The comic book world is poorer today for the loss of legendary artist Joe Kubert. You can find out the details of his life and death and contributions to the comic book industry somewhere else if you want to, but I just want to express how much the man’s art meant to me personally. If it weren’t for a huge stack of torn and yellowed issues of G.I. Combat I found almost fifteen years ago at my grandparents’ house, I doubt I would appreciate comic books as much as I do today. I’m sure the writing was excellent and complex (G.I. Combat was ahead of its time where mature storytelling was concerned), but the only thing that really matters when you’re eight is the art. It either grabs your attention and keeps it, or it doesn’t. Joe’s always did. It still does. That’s the nice thing about truly good stories: they last.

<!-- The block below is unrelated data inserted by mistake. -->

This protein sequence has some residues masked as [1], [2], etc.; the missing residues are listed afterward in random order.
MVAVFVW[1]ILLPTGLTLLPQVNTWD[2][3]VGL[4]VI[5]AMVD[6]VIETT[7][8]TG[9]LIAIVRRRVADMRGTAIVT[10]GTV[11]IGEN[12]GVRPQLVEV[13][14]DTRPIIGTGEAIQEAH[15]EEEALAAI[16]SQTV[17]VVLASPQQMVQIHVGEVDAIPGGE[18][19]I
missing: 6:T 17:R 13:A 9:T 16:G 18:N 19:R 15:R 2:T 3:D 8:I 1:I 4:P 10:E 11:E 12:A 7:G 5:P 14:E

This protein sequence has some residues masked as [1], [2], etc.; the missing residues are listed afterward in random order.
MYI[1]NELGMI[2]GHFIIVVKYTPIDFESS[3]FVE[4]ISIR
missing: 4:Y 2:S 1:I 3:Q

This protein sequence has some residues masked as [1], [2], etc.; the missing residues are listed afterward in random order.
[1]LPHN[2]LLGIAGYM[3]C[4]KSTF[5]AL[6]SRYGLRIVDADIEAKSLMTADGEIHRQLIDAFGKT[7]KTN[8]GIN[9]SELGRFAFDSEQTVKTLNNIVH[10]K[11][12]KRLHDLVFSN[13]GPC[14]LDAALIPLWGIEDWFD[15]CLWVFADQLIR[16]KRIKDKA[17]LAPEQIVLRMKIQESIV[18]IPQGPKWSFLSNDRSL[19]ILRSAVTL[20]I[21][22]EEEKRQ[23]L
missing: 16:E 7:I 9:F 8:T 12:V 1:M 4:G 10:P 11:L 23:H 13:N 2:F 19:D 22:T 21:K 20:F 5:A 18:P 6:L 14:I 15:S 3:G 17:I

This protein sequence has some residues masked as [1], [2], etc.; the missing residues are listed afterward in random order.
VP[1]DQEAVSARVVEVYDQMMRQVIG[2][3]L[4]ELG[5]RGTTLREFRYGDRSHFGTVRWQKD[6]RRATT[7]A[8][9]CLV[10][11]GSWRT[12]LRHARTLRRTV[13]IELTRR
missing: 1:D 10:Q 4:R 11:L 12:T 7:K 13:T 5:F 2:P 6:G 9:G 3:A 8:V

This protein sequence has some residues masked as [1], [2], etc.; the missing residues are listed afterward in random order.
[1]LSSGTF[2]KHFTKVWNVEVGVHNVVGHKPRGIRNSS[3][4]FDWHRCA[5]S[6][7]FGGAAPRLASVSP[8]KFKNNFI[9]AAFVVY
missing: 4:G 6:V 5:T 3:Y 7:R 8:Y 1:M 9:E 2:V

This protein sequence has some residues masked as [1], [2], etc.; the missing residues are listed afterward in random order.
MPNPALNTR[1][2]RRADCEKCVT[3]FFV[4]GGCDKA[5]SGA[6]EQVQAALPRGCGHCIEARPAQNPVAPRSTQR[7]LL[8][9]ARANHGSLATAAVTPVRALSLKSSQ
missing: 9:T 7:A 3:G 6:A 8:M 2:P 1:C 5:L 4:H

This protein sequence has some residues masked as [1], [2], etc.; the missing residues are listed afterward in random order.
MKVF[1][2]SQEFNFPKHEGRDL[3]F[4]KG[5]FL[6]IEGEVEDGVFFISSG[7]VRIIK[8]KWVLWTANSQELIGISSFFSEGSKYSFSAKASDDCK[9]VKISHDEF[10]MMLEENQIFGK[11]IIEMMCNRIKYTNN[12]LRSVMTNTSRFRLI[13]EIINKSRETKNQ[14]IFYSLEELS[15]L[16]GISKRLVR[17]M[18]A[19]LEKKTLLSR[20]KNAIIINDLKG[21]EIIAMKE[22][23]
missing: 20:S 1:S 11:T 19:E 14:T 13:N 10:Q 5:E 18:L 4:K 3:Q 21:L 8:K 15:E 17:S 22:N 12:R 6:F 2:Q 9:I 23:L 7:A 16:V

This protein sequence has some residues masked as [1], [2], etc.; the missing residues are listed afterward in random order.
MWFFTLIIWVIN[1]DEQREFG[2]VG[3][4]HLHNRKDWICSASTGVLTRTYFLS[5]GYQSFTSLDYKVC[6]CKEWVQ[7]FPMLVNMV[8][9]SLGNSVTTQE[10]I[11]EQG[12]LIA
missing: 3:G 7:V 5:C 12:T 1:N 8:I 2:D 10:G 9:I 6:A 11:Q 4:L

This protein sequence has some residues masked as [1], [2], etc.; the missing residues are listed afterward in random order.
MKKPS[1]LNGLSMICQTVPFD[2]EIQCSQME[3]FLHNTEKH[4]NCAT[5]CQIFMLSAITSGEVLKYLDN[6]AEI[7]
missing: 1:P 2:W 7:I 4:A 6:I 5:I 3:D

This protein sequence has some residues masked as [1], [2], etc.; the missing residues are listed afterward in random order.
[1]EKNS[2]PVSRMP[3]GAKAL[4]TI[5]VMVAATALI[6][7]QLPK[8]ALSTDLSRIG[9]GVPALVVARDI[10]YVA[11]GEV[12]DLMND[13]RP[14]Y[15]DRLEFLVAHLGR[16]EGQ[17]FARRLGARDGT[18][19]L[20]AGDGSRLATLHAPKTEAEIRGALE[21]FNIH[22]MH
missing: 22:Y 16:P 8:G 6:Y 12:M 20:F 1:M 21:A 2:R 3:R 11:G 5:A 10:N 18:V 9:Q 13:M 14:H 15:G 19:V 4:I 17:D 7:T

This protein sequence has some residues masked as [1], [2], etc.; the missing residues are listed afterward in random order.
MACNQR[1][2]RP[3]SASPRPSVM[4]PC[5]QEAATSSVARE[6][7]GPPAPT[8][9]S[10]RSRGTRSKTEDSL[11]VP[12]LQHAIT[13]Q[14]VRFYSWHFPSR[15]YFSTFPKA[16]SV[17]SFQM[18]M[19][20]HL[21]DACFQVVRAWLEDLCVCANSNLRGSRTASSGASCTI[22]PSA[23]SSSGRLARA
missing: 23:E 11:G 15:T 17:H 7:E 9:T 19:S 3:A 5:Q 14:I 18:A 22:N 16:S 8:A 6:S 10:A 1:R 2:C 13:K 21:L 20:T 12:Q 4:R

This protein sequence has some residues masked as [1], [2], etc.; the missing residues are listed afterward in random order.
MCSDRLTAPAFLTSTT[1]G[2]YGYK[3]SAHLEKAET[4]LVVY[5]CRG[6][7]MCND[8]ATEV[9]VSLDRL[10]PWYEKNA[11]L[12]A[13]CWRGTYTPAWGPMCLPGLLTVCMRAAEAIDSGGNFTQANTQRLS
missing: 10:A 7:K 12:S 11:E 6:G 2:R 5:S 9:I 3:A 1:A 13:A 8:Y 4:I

He couldn’t have known it at the time, but Joe Kubert’s illustrations from these old war comics would be remembered long after they were first published. They’ve been collected into graphic novels and reprinted in comic encyclopedias many times over. More importantly, they influenced me profoundly when I was young. In the pages of G.I. Combat, they were my introduction to the world of comic books. Seeing how much I enjoyed the comics they already had, my grandparents started buying newer ones for me and my siblings. That’s how I got hooked on Spider-Man, which is why I went to see the 2002 film version the day it came out. As soon as I left the theater, I went into a bookstore and bought my first comic with my own money. Ever since then, comics have been an integral part of my life, and Joe Kubert’s art is directly responsible for that. Like I said, Joe couldn’t have known what a profound effect his work would have on my childhood decades later. But if nothing else, it brought a lot of joy into my life. I can’t think of a better legacy for a comic book illustrator. Thanks Joe.